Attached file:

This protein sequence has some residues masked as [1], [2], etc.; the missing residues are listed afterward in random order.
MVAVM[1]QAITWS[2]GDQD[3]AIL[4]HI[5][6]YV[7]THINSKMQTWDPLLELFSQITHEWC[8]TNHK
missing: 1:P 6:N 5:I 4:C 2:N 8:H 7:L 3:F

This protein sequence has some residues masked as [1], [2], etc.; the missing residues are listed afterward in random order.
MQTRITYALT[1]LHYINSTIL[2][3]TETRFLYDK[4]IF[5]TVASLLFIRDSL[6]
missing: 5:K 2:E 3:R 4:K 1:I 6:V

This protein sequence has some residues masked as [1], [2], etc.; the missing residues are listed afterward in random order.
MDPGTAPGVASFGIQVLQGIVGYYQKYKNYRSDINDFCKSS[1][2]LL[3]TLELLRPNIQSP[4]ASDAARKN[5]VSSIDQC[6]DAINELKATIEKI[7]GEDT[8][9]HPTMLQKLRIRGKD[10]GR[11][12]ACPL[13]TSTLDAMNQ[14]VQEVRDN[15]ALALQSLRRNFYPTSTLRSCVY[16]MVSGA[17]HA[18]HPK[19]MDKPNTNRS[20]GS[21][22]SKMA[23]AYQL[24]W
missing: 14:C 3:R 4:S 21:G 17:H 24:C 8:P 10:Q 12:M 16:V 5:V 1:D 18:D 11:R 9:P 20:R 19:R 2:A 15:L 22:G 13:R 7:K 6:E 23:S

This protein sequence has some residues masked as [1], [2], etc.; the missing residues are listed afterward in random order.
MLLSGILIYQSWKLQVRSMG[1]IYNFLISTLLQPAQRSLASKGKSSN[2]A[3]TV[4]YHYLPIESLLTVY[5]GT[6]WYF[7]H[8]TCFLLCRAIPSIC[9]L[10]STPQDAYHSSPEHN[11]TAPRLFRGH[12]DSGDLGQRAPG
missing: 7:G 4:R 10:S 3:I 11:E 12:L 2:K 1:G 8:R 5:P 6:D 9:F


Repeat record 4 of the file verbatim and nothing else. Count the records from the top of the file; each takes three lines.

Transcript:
This protein sequence has some residues masked as [1], [2], etc.; the missing residues are listed afterward in random order.
MLLSGILIYQSWKLQVRSMG[1]IYNFLISTLLQPAQRSLASKGKSSN[2]A[3]TV[4]YHYLPIESLLTVY[5]GT[6]WYF[7]H[8]TCFLLCRAIPSIC[9]L[10]STPQDAYHSSPEHN[11]TAPRLFRGH[12]DSGDLGQRAPG
missing: 7:G 4:R 10:S 3:I 11:E 12:L 2:K 1:G 8:R 5:P 6:D 9:F